Remember that headache and tiredness I mentioned, yawning? There is probably a good reason for it! Trying to understand paradigms and anomalies. ;\)


#928363 - 03/02/08 04:59 PM Re: Anomalies
keystring Offline
Yikes! 10000 Post Club Member

Registered: 12/11/07
Posts: 14206
Loc: Canada
There is probably a good reason for it! Trying to understand paradigms and anomalies.
You teach them every day. Who used the word "ben ritmo" in the first place in the pursuit of a fast scale in the other thread, as well as in guiding me to approaching a piece a while back? That is a paradigm shift. In the scales thread you were saying: think ben ritmo. Do not think of the beats in the measure, but count each measure as one beat. Between the "do not" and the "but" there is a shift in perspective.

Cooke, with his pillars, is shifting perspectives.

If the thumb pivots under the hand, instead of the hand pivoting on the thumb, there's another. Yet it's the same thing. Does it make a difference?

#928364 - 03/03/08 04:20 AM Re: Anomalies
btb Offline
4000 Post Club Member

Registered: 01/21/04
Posts: 4264
Loc: Pretoria South Africa
Keystring is much happier scraping cat gut with a horse-hair bow ... adapting to the rhythms of the multi-noted piano are proving a taxing new field of endeavour ... thus the high-flying talk of paradigms ... but might as well try to catch a firefly.

It must be very difficult to belatedly barge into the world of the piano ... as a trained musician who understands all the niceties of non-keyboard
orchestral roles ... and, with a sharp analytical adult mind, bravely confronts the complicated lore of the old Johanna.

Hang in there keystring ... you’re in for a bumpy ride ... thank goodness we’ve got some patient folk like Betty around to help with "the beat".

For what it’s worth I’ve included a linear diagram showing the number of beats in a measure ... and indicating US and UK duration names.

web page

#928365 - 03/03/08 04:47 AM Re: Anomalies
keystring Offline
Yikes! 10000 Post Club Member

Registered: 12/11/07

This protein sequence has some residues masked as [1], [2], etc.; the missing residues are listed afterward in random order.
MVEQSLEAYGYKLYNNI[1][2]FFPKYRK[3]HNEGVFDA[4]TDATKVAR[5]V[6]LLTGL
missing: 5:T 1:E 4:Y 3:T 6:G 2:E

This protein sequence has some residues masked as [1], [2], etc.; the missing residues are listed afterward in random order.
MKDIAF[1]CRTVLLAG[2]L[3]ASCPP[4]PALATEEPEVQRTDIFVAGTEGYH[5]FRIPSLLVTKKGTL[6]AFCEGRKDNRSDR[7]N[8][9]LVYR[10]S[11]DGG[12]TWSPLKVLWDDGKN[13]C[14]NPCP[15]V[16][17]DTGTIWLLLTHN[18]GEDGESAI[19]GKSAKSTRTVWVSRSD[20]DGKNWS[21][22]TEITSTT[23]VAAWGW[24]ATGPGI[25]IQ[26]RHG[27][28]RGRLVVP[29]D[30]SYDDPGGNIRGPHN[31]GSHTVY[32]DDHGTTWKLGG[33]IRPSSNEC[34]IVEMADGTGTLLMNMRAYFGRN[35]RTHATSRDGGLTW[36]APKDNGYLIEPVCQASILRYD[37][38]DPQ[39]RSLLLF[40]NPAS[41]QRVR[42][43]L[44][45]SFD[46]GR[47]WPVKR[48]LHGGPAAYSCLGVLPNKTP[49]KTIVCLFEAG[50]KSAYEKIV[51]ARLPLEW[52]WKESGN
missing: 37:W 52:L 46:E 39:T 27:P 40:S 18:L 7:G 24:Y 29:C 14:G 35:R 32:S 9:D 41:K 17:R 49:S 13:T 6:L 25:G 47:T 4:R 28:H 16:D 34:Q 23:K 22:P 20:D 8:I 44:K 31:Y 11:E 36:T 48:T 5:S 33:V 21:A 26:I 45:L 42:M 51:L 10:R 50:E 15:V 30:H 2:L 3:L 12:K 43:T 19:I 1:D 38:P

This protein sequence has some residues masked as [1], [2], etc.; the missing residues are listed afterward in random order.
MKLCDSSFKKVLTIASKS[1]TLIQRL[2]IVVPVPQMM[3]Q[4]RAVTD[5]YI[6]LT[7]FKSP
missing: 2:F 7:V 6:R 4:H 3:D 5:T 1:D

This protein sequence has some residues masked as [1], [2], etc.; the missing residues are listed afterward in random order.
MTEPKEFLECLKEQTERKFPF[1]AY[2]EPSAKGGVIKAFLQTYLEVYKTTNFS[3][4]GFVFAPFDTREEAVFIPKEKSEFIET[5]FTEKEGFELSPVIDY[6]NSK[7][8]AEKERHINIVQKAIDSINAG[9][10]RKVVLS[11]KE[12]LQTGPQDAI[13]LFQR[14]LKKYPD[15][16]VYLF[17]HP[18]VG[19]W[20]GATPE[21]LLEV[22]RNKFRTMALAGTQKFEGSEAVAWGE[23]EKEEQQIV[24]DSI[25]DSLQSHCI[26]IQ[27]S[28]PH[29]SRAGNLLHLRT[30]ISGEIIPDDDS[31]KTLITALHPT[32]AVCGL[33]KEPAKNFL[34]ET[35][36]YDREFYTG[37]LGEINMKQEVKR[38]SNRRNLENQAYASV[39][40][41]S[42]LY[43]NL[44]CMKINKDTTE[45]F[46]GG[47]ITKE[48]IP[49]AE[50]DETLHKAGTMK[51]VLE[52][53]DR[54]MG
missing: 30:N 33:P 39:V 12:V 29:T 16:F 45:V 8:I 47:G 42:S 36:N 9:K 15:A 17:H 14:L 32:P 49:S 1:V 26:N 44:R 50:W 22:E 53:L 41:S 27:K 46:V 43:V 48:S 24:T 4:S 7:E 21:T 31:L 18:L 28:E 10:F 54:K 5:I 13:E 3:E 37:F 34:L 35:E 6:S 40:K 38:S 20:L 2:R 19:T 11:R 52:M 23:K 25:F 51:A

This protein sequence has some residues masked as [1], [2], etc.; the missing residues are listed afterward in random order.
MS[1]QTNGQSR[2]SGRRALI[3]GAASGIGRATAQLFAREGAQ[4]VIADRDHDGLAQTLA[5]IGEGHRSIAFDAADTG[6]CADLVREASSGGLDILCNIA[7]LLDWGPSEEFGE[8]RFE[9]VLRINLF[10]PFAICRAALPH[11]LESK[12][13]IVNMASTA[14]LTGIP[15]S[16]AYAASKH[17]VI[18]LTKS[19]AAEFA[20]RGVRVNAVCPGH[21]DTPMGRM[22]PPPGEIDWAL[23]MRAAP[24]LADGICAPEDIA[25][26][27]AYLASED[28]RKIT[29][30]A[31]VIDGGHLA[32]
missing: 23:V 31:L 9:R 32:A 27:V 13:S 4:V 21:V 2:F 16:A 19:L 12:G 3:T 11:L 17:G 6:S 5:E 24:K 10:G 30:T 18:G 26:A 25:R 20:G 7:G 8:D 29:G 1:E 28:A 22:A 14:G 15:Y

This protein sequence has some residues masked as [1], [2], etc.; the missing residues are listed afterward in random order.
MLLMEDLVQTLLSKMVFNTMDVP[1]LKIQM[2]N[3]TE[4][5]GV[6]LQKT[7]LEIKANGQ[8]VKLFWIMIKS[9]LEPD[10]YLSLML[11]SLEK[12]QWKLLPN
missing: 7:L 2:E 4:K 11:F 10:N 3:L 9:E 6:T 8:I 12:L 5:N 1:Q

Posts: 14206
Loc: Canada
Thank you for the compliment, btb, but I am hardly a musician. Piano is my first, not second, instrument, which I learned self taught half a century ago along with an intriguing way of reading piano scores, since I could not read notes. I knew where to find the tonic, and radio music floating around the house provided the patterns the the child's ear.

I am returning to the piano after a 30 year absence, this time to play it properly. The instrument that hangs from one's chin is daunting. The piano can be played by anyone, but played well by only a few. Recently we have even see a cat play the piano.

Paradigm, dear btb, is nothing more than a shift in perspective. Instead of changing the notation you change the perspective and all becomes well. I h ave not yet found difficulty with any of the "difficult" music you have presented, because my childhood way of "reading" music almost pictorally along with a strong sense of sound kicks in. The modern digital mind has barely permeted my being, so I am not perplexed by what perplexes that mind. If I could glean the sense of a score at age 12 by seeing the patterns, and not knowing note names, should I not be able to do so now, when I do know the note names?

I appreciate your diagramatic representation of note values. It makes the fractional nature of the note apparent, which was the discovery of the day. As such, your digram, which looks different from the usual note tree representation, is, erm, a paradigm[/b] of a different order, nicely shifted. ;\)